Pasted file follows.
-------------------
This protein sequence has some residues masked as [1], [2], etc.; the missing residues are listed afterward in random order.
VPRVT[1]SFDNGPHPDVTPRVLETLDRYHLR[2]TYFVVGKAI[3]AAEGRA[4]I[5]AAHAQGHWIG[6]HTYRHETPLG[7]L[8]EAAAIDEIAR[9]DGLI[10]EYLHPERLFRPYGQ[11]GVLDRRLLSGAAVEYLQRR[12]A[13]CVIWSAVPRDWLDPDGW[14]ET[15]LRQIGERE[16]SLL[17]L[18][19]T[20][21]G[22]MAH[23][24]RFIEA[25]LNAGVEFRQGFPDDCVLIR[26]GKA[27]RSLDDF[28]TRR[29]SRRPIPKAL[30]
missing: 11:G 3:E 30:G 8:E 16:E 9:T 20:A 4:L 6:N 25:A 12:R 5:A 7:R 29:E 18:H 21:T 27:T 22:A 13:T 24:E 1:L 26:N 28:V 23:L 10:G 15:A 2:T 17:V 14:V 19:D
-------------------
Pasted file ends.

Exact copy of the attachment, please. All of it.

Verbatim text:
This protein sequence has some residues masked as [1], [2], etc.; the missing residues are listed afterward in random order.
VPRVT[1]SFDNGPHPDVTPRVLETLDRYHLR[2]TYFVVGKAI[3]AAEGRA[4]I[5]AAHAQGHWIG[6]HTYRHETPLG[7]L[8]EAAAIDEIAR[9]DGLI[10]EYLHPERLFRPYGQ[11]GVLDRRLLSGAAVEYLQRR[12]A[13]CVIWSAVPRDWLDPDGW[14]ET[15]LRQIGERE[16]SLL[17]L[18][19]T[20][21]G[22]MAH[23][24]RFIEA[25]LNAGVEFRQGFPDDCVLIR[26]GKA[27]RSLDDF[28]TRR[29]SRRPIPKAL[30]
missing: 11:G 3:E 30:G 8:E 16:E 9:T 20:A 4:L 6:N 25:A 12:R 5:A 7:R 29:E 18:H 21:T 27:T 22:A 13:T 24:E 1:L 26:N 28:V 23:L 10:G 15:A 2:T 17:V 14:V 19:D